Atrium Medical Center’s Maternal Child Health Center Reduces Number of Premature Births
November is Prematurity Awareness Month
Middletown, Ohio, November 18, 2010—The birth of a baby should be a joyous occasion, but each year one in eight American families struggle with the emotional and financial devastation associated with a premature birth.
More than half a million babies annually are born prematurely in the United States. Prematurity is the leading killer of America’s newborns; and those who survive, often face serious complications like cerebral palsy, mental retardation, chronic lung disease, blindness, hearing loss and many other life-long disabilities. Unfortunately, the rate of premature births has risen 30 percent since 1981.
In an effort to reverse this trend in our community, Atrium’s Maternal Child Health Center (MCHC), in collaboration with the March of Dimes’ initiative to reduce the number of preterm births, has developed a Preterm Labor Detection/Intervention Program.
With the assistance of the Atrium Medical Center Foundation in securing $70,000 in grants, MCHC set a goal of reducing the rate of premature births at Atrium from 10 percent to 8 percent.
“In order to improve risk detection and pre-term delivery prevention, we established enhanced treatment protocols and intensive screening techniques for moms at high risk of recurrent pre-term delivery,” says Heather Hilkowitz, MD, co-chair of the effort. “A Tuesday morning high-risk clinic was implemented to provide our moms with longer, more intense care visits. And every high-risk mom received one-on-one educational time with an RN with lots of time for questions and answers, plus special educational materials to help them recognize the warning signs of premature labor,” she adds.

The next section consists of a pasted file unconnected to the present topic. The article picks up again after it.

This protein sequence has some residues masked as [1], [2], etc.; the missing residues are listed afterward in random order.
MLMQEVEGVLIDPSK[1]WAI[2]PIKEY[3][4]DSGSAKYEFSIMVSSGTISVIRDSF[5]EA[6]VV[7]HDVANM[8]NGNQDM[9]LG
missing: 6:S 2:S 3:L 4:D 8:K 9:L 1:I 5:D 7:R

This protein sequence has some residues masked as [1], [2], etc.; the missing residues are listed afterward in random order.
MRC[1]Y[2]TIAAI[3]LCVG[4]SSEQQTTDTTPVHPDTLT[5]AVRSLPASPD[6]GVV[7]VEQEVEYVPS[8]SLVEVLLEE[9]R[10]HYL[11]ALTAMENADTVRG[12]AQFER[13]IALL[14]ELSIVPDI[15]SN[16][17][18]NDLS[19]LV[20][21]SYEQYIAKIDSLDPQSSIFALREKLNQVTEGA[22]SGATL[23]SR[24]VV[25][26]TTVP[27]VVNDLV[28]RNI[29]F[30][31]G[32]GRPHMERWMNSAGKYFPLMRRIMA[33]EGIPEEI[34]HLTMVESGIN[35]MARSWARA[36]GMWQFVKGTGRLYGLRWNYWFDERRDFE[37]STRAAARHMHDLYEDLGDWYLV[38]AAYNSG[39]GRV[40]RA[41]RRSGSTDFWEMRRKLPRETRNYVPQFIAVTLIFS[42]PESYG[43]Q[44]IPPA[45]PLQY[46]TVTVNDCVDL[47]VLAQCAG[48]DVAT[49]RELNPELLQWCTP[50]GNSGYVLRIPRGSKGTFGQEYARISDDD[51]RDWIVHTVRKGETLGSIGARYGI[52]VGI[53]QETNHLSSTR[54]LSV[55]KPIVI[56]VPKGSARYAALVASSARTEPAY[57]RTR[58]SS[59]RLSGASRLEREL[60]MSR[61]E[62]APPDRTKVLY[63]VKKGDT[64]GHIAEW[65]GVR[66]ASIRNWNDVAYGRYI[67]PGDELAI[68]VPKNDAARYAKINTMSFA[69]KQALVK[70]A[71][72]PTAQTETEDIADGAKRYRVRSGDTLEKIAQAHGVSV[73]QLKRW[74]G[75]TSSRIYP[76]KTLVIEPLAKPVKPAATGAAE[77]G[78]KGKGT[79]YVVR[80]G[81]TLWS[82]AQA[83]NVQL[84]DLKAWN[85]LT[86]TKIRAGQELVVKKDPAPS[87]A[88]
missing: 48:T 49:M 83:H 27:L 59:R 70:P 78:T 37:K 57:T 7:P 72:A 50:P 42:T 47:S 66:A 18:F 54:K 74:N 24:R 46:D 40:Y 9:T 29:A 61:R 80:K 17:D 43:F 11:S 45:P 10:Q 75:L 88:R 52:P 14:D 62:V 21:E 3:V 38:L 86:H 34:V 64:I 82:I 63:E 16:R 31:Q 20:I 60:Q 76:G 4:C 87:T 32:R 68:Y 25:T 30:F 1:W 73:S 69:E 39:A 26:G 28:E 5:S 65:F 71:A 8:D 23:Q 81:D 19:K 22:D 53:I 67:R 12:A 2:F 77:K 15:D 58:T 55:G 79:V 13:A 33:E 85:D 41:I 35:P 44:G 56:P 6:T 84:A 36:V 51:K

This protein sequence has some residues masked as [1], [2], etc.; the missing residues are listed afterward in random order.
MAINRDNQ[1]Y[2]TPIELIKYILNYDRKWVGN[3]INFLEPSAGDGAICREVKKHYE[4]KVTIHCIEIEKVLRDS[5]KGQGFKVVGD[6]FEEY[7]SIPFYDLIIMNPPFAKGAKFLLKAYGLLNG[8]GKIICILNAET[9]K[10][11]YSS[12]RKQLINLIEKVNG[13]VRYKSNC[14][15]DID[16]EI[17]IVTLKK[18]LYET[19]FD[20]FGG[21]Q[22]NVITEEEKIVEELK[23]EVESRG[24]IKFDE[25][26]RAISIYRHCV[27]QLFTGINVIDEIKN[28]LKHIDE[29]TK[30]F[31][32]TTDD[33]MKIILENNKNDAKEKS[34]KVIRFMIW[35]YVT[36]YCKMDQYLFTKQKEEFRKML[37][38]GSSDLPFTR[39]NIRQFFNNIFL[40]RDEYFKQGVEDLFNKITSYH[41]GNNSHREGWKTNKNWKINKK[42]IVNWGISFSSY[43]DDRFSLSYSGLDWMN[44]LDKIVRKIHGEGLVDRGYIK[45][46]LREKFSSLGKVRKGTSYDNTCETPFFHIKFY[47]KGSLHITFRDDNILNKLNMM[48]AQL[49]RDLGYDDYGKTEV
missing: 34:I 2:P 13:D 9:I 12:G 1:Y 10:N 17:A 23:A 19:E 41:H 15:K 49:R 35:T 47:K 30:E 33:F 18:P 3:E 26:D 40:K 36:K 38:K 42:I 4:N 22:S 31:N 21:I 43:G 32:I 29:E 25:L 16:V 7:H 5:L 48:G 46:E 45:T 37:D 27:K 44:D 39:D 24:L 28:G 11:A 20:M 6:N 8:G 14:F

“The results for the first nine months of the program have far exceeded our expectations,” says Donna Parson, RN/C, manager for MCHC. The rate of preterm deliveries at Atrium has decreased from 10 percent to 3 percent. From January through September 2009, 49 premature babies were born. For the same period this year, only 31 premature births occurred. “That means 18 babies were spared the devastating disabilities often seen in premature births,” she adds.
In these tough economic times, this success translates into real dollars saved. According to the March of Dimes, a premature baby’s medical costs are 10 times more than a healthy baby’s during the first year of life ($32,325 vs. $3,325). As a result of this initiative, Atrium has been able to achieve a $900,000 estimated savings in community medical costs.
“Of course, you can’t put a price on the improved health of a baby or the personal, life-altering effects on a family who has experienced a premature birth,” says Parson. “Our ultimate goal is to give all our babies the best possible start in life, and this program is going a very long way toward achieving that goal,” she adds.